High blood pressure puts some stress on the heart, making it work harder, and placing extra strain on the heart muscle. It also causes damage to the arteries and increases the risk of heart disease.
A high-sodium diet leads to calcium loss through the urine. This causes bone loss, which may eventually develop into osteoporosis.
Excess salt increases the growth of Helicobacter pylori (H. pylori), a type of bacteria that is linked to a higher risk of stomach cancer.
High blood pressure as a result of excess sodium consumption leads to damage of the delicate blood vessels in the kidneys. When kidneys don’t function properly, they’re unable to get rid of sodium as they ought to. This leads to higher blood pressure and increased kidney damage.
What about Too Little Sodium?
Higher Insulin Resistance
Insulin resistance is common among obese, prediabetic and diabetic people, however, it may show up in anyone who has a low salt intake.
Chronic hyponatremia (low sodium levels in the blood) causes falls in elderly individuals. Elderly people who consume less salt have more troubles with gait and attention while walking, leading to terrible falls.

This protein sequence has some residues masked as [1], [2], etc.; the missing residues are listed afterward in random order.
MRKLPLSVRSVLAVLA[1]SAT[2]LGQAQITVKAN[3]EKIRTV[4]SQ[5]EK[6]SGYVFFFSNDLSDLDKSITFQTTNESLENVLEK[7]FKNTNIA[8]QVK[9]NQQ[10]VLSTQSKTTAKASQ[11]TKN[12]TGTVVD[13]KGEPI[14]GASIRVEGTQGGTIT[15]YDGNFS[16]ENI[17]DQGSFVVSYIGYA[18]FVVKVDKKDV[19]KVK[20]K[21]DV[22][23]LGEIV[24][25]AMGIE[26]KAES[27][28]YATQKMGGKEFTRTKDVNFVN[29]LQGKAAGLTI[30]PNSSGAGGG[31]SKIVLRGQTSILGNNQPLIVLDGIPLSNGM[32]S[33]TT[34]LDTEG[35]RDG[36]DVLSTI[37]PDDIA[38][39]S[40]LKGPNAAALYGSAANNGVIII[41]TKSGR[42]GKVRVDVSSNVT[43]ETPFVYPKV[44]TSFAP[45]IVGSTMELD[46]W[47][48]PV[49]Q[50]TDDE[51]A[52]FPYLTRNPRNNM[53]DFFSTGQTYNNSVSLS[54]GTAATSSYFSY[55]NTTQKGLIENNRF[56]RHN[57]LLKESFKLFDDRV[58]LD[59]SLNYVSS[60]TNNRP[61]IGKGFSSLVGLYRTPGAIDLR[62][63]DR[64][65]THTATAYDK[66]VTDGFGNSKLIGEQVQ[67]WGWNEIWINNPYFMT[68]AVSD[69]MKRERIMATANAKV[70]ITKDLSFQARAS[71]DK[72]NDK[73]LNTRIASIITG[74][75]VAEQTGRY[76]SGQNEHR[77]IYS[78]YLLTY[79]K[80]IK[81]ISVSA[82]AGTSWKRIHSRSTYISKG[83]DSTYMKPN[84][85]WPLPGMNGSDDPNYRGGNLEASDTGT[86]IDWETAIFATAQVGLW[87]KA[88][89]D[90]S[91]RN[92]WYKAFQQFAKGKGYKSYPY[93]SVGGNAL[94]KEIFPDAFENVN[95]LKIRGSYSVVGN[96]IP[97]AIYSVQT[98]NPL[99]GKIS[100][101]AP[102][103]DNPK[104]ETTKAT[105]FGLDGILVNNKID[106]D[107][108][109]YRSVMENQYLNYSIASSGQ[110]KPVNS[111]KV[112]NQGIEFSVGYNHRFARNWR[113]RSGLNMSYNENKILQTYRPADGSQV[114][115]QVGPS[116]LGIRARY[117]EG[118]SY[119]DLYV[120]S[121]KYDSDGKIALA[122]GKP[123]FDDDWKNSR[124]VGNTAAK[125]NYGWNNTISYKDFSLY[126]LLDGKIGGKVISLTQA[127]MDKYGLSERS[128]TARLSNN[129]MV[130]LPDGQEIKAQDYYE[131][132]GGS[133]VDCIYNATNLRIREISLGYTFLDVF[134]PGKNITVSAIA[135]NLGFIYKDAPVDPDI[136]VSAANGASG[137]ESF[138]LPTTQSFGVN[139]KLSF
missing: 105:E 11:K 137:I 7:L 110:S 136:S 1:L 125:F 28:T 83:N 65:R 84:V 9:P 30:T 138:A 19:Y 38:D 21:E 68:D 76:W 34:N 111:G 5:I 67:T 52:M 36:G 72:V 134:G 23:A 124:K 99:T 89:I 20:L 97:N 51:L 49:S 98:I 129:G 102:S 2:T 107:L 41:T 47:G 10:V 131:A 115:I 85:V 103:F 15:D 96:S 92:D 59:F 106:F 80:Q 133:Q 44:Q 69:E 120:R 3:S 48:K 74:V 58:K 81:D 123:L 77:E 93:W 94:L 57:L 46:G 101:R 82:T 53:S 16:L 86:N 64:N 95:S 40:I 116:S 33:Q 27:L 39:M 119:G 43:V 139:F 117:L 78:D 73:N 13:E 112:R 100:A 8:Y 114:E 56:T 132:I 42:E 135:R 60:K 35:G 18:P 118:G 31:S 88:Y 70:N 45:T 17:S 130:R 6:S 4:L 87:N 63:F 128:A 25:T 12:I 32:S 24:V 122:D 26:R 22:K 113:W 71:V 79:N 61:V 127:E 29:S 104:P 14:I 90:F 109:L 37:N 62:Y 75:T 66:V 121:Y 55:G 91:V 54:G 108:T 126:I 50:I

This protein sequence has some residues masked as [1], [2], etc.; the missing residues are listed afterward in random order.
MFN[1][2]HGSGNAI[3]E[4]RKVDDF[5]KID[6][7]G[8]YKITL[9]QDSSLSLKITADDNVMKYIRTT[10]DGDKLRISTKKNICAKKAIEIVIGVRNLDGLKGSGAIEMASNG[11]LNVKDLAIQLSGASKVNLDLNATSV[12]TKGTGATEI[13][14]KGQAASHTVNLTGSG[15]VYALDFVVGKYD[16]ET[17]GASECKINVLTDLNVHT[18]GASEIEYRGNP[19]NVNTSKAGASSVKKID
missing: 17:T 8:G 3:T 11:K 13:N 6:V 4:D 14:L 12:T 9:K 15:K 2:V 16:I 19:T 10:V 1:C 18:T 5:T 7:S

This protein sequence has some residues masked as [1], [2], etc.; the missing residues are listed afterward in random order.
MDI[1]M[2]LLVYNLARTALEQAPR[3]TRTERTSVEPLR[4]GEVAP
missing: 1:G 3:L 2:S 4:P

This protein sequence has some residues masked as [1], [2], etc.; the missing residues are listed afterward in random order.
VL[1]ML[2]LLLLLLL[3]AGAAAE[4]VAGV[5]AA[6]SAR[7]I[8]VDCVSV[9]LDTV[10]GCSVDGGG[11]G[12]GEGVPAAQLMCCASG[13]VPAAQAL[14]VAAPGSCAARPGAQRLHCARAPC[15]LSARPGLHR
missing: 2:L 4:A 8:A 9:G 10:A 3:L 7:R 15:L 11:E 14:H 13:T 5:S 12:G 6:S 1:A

Risk of Depression
Low salt intake brings about signs of depression.
Cutting Down Sodium Intake
Here’s how to achieve it:
- Why eat heavily processed cheeses when you can opt for low-sodium cottage cheese or mozzarella?
- Use cumin to spice up your foods; also use paprika, black pepper, or oregano instead of table salt.
- Instead of bacon, ham, and sausage, eat fresh or frozen beef, pork or poultry.
- Instead of salted nuts, eat roasted, unsalted nuts.
- Eat canned veggies with no added salt, and rinse veggies thoroughly before eating to remove excess sodium.
- Leave the pre-made soup mixes and try making your own at home.
Interesting Facts about Sodium
- Sodium is a silvery-white alkali metal that explodes when brought in contact with water.
- When sodium is brought in contact with water, it explodes, forming sodium hydroxide along with the release of a large amount of heat.
- Sodium is also used to make vapor lamps which are used in street lights.
- Sodium is used in soap manufacturing.
- More than 90% of the sodium present on the earth is in the form of salt.
- Sodium is the fourth most abundant element and makes up almost 2.6% of the earth’s crust.
- Sodium is used in a number of industries to prepare sodium compounds such as common salt, sodium nitrate, baking soda, borax, and others.
Interesting Facts about Sodium Chloride (Table Salt)
- Sodium, along with potassium regulates the fluid balance in the body. Salt regulates blood pressure, aids nerve impulse transmission and enables muscle contractions.
- When salt is sprinkled over cupboards, it keeps ants away. It can be also used to clean coffee pots and can be added to the water in the vase to keep flowers alive for a longer time.
- Sodium chloride affects the fermentation in cheese processing and bread dough development.
- Sodium chloride is used to preserve pickles and other canned products, protecting them from the growth of bacteria, yeast, and mold.